That Council approve in principle item 4 a) of the report and that this item, relative to budget be referred to the Officers of General Synod for scrutiny and decision in June 1997.
The motion as amended was put and CARRIED #27-05-97
[Toronto] April 28, 1989 -- The Anglican Church's General Synod, its highest legislative body, will meet in St. John's, Newfoundland from June 14 to June 23, 1989. Archbishop Michael Peers will preside over his first General Synod since he was elected Primate of the church in 1986.
The Synod's 300 members, including lay persons, clergy, and bishops, will come together from across Canada to make policy for the country's third-largest denomination.
The General Synod, which meets once every three years, will hold its plenary sessions in the Thomson Student Centre of Memorial University. All sessions are normally open to the public.
- resolutions related to native rights and native land claims occupy a prominent place on the agenda. The Anglican Church has the highest percentage of native members of any Canadian church. A spate of resolutions focus on support for self-government, Innu land claims, and environmental protection (in lands held or claimed by natives). One resolution says the time has come to employ civil disobedience in defence of ancestral lands. It asks General Synod "to support aboriginal people, Anglicans and others, involved in non-violent direct action, in defense of aboriginal ancestral lands and the environment."
- General Synod may consider two widely differing court cases. In one, the church is participating in a challenge to Canadian law; in the other, the church itself is being challenged.
The Anglican Church is participating with the Canadian Council of Churches in a court challenge to Canadian immigration laws. Church leaders say the law is unconstitutional because it does not guarantee refugee claimants the right to be heard.
Earlier this year, the church convened its own Supreme Court of Appeal for the first time, to hear a complaint about the experimental service book, the Book of Alternative Services (BAS). Opponents of the BAS say that only the traditional Book of Common Prayer 1962 may lawfully be used in Canadian Anglican worship. The Supreme Court is expected to deliver its verdict in mid-May.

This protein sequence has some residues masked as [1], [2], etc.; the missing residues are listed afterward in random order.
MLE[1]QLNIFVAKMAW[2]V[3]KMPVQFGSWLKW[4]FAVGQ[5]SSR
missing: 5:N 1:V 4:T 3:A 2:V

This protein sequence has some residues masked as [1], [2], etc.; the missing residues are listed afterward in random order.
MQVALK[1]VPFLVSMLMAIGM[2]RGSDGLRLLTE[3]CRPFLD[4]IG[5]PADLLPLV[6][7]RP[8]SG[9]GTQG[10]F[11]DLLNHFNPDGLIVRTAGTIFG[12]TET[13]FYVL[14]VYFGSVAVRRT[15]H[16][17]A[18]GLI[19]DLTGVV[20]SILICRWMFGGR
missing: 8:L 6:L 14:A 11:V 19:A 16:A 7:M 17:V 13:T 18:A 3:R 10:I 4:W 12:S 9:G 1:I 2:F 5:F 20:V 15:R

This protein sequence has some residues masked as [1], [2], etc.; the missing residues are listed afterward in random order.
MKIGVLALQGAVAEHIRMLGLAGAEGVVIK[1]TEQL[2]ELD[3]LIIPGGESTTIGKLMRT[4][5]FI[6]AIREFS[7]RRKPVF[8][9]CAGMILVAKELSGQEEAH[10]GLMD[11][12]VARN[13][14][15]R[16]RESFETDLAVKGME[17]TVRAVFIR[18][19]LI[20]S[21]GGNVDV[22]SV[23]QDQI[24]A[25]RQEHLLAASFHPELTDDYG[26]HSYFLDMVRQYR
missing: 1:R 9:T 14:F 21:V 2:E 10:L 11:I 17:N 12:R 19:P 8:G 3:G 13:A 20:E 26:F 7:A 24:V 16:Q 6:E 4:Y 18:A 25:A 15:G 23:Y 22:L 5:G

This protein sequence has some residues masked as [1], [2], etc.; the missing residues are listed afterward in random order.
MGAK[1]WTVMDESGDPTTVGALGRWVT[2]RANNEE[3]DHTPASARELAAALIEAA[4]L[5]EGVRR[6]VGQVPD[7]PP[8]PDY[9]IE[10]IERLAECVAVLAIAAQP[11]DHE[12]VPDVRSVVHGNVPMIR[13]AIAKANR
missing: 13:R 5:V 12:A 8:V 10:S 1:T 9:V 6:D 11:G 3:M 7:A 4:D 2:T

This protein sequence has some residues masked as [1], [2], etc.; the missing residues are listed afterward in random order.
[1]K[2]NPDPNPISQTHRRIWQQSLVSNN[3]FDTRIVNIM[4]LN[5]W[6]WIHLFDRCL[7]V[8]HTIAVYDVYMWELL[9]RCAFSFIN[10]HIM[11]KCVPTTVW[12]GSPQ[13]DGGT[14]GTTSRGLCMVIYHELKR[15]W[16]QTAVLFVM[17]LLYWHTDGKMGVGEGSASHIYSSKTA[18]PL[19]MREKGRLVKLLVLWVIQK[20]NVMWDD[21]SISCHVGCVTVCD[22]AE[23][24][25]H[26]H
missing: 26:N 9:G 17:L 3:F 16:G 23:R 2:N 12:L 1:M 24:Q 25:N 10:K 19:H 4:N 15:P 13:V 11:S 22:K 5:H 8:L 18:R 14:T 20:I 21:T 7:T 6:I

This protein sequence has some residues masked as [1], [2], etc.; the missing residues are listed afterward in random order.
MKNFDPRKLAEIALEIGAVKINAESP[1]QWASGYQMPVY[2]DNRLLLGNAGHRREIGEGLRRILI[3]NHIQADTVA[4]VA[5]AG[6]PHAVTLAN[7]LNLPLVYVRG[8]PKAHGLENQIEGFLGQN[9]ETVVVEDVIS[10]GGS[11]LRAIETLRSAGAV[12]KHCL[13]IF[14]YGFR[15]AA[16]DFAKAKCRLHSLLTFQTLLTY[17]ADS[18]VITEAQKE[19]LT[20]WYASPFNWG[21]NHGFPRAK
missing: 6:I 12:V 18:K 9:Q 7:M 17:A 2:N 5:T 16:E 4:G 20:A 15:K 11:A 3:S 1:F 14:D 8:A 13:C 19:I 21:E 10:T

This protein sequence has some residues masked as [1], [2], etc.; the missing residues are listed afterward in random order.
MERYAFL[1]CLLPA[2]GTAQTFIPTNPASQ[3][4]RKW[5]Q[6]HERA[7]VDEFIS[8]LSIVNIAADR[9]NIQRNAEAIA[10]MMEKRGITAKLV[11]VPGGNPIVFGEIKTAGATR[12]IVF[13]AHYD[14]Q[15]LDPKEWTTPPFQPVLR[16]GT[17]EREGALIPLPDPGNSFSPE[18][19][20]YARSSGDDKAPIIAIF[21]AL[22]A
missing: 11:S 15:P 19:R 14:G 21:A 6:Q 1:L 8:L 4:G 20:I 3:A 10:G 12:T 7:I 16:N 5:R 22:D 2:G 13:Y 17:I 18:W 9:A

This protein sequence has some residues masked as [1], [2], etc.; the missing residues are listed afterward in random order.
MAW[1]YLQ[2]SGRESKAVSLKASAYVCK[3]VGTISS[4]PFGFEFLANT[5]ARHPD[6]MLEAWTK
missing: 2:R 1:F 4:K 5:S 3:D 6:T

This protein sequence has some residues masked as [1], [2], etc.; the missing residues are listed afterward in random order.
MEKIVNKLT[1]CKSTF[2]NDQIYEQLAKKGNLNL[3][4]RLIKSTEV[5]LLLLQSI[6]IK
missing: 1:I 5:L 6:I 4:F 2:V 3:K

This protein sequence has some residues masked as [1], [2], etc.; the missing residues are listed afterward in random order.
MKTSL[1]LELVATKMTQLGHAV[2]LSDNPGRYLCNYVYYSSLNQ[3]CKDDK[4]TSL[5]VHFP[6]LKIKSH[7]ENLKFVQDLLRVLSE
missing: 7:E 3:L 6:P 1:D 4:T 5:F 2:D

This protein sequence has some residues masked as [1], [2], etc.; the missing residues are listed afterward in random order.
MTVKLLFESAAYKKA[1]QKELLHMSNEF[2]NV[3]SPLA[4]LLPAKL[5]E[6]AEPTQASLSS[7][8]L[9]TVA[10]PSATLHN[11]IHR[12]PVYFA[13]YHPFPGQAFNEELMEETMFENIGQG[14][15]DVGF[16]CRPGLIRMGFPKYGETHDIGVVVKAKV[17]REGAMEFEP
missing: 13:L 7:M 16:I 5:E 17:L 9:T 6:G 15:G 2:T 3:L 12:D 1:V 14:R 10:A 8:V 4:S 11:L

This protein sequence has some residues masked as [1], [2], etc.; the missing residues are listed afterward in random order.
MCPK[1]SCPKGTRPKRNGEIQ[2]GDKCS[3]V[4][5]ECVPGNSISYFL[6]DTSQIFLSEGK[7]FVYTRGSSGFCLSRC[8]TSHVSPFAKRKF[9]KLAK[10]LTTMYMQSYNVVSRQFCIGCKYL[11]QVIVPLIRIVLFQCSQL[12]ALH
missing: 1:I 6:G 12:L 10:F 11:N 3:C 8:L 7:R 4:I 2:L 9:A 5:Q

- A task force will present recommendations to General Synod on surrogate motherhood. The task force has taken a strong stand opposing surrogate motherhood, in contrast to a recent set of recommendations from the Ontario Law Reform Commission. Task force members say the practice is offensive for several reasons, including the fact that it turns children into "commodities".
- the second draft of a pastoral guide on cults will be distributed at General Synod. The guide is intended to help parishes and individuals understand the appeal of cults and enable the church to be "a listening and upholding community of support" to the families and friends of those engaged in cult activity.
- Among the international guests at General Synod will be Ms. Vanessa MacKenzie, youth officer for the Church of the Province of South Africa. She will hear the synod deal with resolutions calling for the Canadian government to legislate complete economic sanctions against South Africa, and to provide security aid to South Africa's frontline states, particularly Angola and Mozambique.
- The General Synod will make unusually extensive use of video and computer technology to enhance the relationship between the General Synod and the church at large. Video crews will produce a daily, half-hour "highlights" program to be broadcast across Canada via satellite. An international computer network will also report regularly through the day on synod happenings, and allow computer communication users to respond.
- Although there is concern across the Anglican Communion about the ordination of women to the priesthood and to the episcopate, the issue is not expected to be prominent at General Synod. Women have been ordained in the Anglican Church of Canada since 1976, and are eligible to be elected as bishops (though none has yet been elected).
- Ecumenical guests at General Synod will include: Archbishop James Hayes, President of the Canadian Conference of Catholic Bishops; Rabbi Howard Joseph, Canadian Jewish Congress; Ebrahim Sayed, Council of Muslim Communities of Canada; Bishop Donald Sjoberg, President of the Evangelical Lutheran Church in Canada and President of the Canadian Council of Churches; Dr. Anne Squire, former Moderator of the United Church.
The worldwide Anglican communion will be represented by the chair of the Anglican Consultative Council, the Venerable Yong Ping Chung; and by the Rt. Rev. Clovis E. Rodriques, Bishop of Brazil.
- 30 -
For further information, contact: Doug Tindal, Director of Communications, (416) 924-9192 ext. 286 (bus.), (416) 335-8349 (res.)